The U.S. Government Accountability Office published its recent findings from a year-long study which analyzed the scope and impact of intellectual property infringement. Interestingly, the results claim estimates of economic losses "cannot be substantiated," and that "economy-wide impact of counterfeiting and piracy is unknown." Certainly not without a sense of irony either, the GAO goes as far to suggest that there could be some potential positive effects of counterfeiting and piracy on the economy which should be considered as well.
While the inability to assess economic harm seems to be the sweeping conclusion, the 32-page report does explore the negative aspects of both piracy and counterfeiting by discussing the obvious and non-obvious costs associated with IP crime. The GAO details that recent estimates show 20% of all business software is pirated and adds that the movie industry lost $6.1 billion in 2005, but also goes on to question those figures citing that data was merely collected through surveys and often times done so with a narrow scope.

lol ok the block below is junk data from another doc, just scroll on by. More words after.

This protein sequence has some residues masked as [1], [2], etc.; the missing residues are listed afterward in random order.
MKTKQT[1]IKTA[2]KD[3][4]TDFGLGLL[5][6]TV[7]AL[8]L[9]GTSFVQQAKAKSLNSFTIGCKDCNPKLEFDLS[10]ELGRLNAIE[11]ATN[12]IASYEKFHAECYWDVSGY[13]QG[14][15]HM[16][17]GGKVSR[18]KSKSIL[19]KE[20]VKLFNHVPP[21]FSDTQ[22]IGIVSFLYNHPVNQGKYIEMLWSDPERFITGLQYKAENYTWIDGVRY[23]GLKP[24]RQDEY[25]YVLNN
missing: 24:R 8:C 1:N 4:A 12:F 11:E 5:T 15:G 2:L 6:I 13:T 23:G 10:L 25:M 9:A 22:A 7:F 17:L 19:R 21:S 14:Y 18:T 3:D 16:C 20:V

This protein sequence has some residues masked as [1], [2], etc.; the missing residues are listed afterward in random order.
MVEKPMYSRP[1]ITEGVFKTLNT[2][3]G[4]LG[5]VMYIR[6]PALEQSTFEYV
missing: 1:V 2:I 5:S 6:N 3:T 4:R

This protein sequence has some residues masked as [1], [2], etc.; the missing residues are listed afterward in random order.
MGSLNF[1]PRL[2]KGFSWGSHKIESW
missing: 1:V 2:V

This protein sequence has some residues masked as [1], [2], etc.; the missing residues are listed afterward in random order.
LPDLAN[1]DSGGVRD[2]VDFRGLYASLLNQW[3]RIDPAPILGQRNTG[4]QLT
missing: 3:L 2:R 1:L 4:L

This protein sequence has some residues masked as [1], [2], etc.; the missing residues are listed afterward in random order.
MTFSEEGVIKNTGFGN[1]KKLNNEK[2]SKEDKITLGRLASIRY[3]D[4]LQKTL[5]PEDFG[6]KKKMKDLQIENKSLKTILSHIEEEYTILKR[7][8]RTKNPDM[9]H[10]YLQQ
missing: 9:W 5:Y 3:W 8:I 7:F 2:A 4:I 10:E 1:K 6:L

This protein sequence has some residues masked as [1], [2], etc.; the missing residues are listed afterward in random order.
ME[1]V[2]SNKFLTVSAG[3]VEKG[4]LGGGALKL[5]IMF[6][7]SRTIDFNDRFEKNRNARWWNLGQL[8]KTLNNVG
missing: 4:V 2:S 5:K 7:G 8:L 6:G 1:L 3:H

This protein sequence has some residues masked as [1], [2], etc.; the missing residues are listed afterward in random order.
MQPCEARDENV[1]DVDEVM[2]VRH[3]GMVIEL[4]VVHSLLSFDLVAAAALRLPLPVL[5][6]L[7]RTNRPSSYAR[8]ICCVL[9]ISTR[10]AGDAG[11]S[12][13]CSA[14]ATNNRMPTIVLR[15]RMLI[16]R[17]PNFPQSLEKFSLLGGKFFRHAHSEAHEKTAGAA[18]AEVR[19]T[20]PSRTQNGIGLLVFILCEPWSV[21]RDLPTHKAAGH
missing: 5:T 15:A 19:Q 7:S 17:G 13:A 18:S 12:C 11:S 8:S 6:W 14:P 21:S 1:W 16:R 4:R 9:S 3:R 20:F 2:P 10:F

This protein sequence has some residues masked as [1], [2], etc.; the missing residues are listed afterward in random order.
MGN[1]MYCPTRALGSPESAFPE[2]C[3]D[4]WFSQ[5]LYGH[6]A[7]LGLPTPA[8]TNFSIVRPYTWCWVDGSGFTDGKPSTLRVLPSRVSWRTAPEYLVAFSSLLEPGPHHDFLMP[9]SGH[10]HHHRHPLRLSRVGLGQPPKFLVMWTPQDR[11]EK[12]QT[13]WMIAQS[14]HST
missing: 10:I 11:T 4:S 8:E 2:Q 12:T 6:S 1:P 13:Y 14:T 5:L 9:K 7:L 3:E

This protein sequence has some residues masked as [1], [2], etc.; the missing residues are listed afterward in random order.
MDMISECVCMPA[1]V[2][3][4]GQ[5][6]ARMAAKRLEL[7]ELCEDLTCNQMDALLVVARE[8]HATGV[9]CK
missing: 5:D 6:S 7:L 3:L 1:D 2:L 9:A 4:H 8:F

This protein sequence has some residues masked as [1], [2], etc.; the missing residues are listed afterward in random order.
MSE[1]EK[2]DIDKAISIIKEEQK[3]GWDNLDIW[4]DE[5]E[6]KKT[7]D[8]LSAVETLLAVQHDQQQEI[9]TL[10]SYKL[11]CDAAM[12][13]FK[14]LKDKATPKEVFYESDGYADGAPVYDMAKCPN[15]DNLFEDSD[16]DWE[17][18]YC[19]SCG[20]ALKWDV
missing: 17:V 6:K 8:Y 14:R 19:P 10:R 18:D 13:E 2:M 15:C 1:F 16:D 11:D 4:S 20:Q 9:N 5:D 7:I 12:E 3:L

It would seem obvious that piracy has a negative impact, and the document leaves little doubt the problem is rampant. But exactly how bad is it? If the GAO's study is any indication, we have a long way to go before meaningful numbers can be produced.